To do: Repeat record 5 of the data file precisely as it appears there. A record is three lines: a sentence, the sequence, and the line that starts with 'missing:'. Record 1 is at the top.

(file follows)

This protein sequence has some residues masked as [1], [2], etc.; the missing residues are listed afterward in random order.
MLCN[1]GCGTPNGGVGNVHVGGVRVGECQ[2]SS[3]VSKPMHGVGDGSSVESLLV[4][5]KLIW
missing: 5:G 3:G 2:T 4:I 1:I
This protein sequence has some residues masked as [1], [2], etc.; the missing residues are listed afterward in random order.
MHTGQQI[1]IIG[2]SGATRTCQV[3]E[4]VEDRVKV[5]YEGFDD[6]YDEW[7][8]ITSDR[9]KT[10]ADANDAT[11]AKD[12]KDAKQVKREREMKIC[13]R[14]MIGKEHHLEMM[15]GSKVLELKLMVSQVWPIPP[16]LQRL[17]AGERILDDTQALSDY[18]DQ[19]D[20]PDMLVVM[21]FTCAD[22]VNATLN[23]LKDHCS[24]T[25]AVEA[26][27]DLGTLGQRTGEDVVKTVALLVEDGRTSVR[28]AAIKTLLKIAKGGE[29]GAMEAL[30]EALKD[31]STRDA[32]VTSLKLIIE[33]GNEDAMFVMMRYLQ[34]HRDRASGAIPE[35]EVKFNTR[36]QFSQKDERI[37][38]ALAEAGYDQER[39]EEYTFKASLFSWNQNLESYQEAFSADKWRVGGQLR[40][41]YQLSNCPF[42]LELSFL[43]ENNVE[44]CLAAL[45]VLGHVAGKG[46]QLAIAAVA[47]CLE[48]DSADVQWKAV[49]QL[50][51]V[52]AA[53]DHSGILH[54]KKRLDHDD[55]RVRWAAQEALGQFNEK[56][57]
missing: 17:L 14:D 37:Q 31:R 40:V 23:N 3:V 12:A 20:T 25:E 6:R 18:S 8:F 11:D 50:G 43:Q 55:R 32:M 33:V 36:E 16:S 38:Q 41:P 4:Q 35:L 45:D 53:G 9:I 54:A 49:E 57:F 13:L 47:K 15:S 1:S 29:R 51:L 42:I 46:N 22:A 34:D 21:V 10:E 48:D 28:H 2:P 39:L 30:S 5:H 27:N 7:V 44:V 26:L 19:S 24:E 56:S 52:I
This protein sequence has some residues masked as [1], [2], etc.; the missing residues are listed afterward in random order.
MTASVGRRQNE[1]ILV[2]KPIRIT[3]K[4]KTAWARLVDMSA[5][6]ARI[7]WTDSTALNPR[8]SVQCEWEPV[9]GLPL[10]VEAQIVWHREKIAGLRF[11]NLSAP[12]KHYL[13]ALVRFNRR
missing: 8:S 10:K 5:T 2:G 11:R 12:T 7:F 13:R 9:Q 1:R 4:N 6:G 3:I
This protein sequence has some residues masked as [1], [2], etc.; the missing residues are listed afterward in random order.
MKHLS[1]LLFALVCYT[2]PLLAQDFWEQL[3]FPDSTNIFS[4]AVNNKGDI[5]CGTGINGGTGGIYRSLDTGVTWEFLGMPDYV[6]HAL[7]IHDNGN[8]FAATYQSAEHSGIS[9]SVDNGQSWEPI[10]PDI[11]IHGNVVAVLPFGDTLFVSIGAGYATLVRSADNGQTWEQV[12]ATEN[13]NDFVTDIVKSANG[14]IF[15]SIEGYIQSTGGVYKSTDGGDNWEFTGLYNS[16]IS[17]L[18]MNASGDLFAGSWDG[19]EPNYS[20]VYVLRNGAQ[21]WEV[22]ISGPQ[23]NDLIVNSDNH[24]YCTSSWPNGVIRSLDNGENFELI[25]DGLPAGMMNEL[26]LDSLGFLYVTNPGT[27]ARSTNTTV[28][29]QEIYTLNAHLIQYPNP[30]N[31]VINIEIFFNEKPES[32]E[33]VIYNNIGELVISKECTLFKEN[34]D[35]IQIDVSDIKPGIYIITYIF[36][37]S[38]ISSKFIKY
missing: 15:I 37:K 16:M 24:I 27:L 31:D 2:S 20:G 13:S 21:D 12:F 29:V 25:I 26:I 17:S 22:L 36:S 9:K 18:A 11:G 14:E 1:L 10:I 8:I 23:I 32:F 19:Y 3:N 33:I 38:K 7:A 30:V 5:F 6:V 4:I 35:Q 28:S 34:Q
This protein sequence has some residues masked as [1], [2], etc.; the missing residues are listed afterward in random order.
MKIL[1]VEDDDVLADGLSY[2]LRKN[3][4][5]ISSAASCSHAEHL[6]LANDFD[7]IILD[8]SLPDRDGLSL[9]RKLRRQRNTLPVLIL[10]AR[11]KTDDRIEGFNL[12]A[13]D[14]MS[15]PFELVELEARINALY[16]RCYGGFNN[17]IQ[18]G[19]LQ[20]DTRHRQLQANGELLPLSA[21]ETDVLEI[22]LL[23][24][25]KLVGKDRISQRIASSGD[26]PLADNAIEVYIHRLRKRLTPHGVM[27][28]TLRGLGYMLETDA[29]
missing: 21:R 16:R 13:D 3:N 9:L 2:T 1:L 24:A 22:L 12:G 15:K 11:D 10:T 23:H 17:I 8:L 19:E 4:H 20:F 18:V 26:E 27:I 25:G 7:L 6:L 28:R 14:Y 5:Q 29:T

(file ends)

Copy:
This protein sequence has some residues masked as [1], [2], etc.; the missing residues are listed afterward in random order.
MKIL[1]VEDDDVLADGLSY[2]LRKN[3][4][5]ISSAASCSHAEHL[6]LANDFD[7]IILD[8]SLPDRDGLSL[9]RKLRRQRNTLPVLIL[10]AR[11]KTDDRIEGFNL[12]A[13]D[14]MS[15]PFELVELEARINALY[16]RCYGGFNN[17]IQ[18]G[19]LQ[20]DTRHRQLQANGELLPLSA[21]ETDVLEI[22]LL[23][24][25]KLVGKDRISQRIASSGD[26]PLADNAIEVYIHRLRKRLTPHGVM[27][28]TLRGLGYMLETDA[29]
missing: 21:R 16:R 13:D 3:N 9:L 2:T 1:L 24:A 22:L 12:G 15:K 11:D 10:T 23:H 17:I 8:L 19:E 4:H 20:F 18:V 26:E 27:I 25:G 7:L 6:L 28:R 14:Y 5:Q 29:T